Tony Klasing, Manager
Vehicle Inspection Unit
Division of Traffic Safety
Illinois Department of Transportation
3215 Executive Park Drive
P. O. Box 19212
Springfield, IL 62794-9212
Dear Mr. Klasing:
This responds to your request for an interpretation of Federal Motor Vehicle Safety Standard No. 217, Bus emergency exits and window retention and release. Specifically, you wish to know whether in test procedures for school buses specified at S184.108.40.206(a)(1) of the standard, a parallelepiped is used or a template. The answer is the agency uses a parallelepiped, as specified in the standard, rather than simply measuring from the rear of the seat back to the exit door.
As specified at S220.127.116.11(a), the rear emergency exit door must be manually extendable by a single person to a position that permits "an opening large enough to permit unobstructed passage of a rectangular parallelepiped 114 centimeters high, 61 centimeters wide, and 30 centimeters deep" when "keeping the 114 centimeter dimension vertical, the 61 centimeter dimension parallel to the opening, and the lower surface in contact with the floor of the bus at all times."![endif]>![if>Contrary to what may be your understanding, the agency has not "approved" the use of a template that tapers at the top.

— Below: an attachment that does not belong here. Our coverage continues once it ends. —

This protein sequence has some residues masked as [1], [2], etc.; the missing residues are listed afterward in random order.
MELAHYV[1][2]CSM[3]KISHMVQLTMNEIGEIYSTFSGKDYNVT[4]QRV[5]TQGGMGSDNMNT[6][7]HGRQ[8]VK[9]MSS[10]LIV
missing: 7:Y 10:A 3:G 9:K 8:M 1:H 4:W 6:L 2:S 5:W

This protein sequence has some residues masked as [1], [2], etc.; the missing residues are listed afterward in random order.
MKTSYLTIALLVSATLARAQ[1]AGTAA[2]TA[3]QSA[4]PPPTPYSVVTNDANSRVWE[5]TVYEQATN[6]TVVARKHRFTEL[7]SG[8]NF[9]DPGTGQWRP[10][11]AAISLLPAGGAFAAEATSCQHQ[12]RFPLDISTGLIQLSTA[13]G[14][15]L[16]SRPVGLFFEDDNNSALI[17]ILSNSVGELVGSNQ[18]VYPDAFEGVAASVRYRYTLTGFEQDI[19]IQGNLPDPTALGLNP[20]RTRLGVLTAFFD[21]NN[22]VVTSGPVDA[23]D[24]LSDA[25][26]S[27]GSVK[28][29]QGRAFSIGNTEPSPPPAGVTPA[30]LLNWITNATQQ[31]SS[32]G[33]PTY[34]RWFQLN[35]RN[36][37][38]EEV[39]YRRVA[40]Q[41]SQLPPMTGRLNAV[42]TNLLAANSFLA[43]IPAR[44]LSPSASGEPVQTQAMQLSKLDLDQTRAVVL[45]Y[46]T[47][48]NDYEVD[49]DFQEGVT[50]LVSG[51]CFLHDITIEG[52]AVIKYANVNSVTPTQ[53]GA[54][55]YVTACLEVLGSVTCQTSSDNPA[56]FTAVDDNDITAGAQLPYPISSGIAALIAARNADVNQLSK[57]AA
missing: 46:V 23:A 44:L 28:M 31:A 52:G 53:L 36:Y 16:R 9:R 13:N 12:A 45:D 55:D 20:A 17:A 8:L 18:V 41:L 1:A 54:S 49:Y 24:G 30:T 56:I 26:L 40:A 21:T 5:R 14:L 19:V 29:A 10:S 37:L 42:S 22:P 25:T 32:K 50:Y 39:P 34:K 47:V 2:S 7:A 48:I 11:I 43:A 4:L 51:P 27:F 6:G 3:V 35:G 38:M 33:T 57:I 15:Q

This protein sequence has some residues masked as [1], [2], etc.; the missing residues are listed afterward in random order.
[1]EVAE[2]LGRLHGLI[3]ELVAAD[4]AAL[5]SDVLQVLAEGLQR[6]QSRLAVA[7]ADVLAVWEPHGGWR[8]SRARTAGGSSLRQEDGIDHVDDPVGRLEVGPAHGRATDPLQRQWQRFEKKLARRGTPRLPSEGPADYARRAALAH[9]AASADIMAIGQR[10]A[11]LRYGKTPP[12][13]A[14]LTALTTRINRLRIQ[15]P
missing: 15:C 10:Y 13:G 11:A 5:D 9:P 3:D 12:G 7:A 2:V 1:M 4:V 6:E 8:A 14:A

I hope this information is helpful. If you have any further questions, please feel free to contact Dorothy Nakama of my staff at this address or at (202) 366-2992.
![endif]>![if> In some school buses, the rear of the bus may curve inward, towards the passenger compartment. In such cases, in testing, although the bottom of the parallelepiped is in contact with the floor of the bus at all times, the top part of the parallelepiped may extend outside of the bus. When it conducts its school bus compliance testing for the rear emergency exit door, NHTSA would deem the school bus to meet S18.104.22.168(a)(1) of Standard No. 217 as long as the bottom of the specified parallelepiped is in contact with the floor of the bus at all times.